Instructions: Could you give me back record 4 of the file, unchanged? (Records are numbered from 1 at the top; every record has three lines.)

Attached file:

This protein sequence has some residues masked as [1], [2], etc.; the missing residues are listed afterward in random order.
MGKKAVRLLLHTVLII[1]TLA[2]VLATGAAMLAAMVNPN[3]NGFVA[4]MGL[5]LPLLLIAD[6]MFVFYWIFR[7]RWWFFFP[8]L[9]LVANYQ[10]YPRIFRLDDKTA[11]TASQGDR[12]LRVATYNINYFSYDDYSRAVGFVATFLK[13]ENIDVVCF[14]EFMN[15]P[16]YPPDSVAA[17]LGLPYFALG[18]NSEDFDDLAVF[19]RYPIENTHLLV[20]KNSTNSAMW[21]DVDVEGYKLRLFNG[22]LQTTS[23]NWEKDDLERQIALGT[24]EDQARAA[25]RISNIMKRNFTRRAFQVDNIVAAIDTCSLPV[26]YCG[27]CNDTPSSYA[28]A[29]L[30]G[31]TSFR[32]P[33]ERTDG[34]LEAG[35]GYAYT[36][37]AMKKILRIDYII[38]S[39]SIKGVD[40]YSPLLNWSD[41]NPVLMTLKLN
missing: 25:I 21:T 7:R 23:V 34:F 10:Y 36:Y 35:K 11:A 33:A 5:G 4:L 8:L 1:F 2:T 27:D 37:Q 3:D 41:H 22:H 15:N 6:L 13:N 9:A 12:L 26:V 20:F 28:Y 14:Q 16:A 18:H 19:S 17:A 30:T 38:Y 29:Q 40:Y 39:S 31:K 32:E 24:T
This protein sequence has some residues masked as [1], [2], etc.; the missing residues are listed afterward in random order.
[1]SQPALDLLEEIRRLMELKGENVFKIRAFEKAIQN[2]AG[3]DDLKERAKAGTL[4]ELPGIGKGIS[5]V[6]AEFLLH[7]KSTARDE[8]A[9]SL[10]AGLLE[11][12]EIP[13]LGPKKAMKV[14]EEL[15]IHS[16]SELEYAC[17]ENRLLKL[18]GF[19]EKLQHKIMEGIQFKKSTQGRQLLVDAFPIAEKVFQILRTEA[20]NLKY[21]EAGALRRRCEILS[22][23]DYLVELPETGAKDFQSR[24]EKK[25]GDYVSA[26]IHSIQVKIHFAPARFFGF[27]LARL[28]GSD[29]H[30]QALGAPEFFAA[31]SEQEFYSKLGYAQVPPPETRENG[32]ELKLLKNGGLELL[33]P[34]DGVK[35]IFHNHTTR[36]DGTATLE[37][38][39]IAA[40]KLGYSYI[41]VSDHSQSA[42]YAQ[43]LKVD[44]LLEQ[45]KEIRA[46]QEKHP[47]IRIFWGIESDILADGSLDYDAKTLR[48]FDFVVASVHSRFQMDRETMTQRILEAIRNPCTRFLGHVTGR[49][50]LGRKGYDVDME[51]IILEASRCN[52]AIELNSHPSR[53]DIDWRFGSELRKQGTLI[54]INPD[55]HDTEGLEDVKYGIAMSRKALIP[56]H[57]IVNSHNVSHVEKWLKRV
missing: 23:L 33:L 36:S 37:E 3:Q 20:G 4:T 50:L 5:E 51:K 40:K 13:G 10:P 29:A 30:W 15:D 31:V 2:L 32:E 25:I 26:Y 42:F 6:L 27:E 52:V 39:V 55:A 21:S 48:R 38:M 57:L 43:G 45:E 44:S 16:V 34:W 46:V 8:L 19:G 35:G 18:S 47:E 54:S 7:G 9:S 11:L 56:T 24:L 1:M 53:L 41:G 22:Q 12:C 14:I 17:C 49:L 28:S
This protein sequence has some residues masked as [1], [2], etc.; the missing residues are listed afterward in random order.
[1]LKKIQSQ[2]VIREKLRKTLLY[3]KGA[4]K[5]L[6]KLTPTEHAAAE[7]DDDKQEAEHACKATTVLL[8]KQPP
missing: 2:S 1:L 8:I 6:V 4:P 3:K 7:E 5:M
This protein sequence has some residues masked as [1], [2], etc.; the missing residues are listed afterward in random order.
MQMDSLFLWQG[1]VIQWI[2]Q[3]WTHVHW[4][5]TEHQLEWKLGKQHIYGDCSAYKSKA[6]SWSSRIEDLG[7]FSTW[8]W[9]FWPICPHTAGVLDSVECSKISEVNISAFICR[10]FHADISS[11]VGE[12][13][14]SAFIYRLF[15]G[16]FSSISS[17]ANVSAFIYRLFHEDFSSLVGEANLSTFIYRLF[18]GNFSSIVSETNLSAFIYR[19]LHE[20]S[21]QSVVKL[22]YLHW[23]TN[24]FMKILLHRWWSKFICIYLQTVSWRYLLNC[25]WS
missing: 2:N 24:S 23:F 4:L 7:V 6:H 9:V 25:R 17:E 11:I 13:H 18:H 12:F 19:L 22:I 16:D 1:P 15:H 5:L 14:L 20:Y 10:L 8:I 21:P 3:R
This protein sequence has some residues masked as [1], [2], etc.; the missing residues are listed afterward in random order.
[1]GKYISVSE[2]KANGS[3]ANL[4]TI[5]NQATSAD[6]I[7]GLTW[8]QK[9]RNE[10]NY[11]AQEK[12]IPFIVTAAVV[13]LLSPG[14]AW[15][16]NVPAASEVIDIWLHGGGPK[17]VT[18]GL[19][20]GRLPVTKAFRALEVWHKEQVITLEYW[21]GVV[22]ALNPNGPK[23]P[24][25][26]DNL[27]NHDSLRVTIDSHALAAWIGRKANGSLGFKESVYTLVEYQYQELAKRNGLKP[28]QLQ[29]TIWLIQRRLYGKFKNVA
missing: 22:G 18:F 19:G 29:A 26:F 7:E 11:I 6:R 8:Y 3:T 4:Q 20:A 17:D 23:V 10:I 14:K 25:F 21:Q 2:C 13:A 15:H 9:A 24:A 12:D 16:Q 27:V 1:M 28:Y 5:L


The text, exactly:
This protein sequence has some residues masked as [1], [2], etc.; the missing residues are listed afterward in random order.
MQMDSLFLWQG[1]VIQWI[2]Q[3]WTHVHW[4][5]TEHQLEWKLGKQHIYGDCSAYKSKA[6]SWSSRIEDLG[7]FSTW[8]W[9]FWPICPHTAGVLDSVECSKISEVNISAFICR[10]FHADISS[11]VGE[12][13][14]SAFIYRLF[15]G[16]FSSISS[17]ANVSAFIYRLFHEDFSSLVGEANLSTFIYRLF[18]GNFSSIVSETNLSAFIYR[19]LHE[20]S[21]QSVVKL[22]YLHW[23]TN[24]FMKILLHRWWSKFICIYLQTVSWRYLLNC[25]WS
missing: 2:N 24:S 23:F 4:L 7:V 6:H 9:V 25:R 17:E 11:I 13:H 18:H 12:F 19:L 22:I 16:D 1:P 15:H 5:L 14:L 20:Y 10:L 8:I 21:P 3:R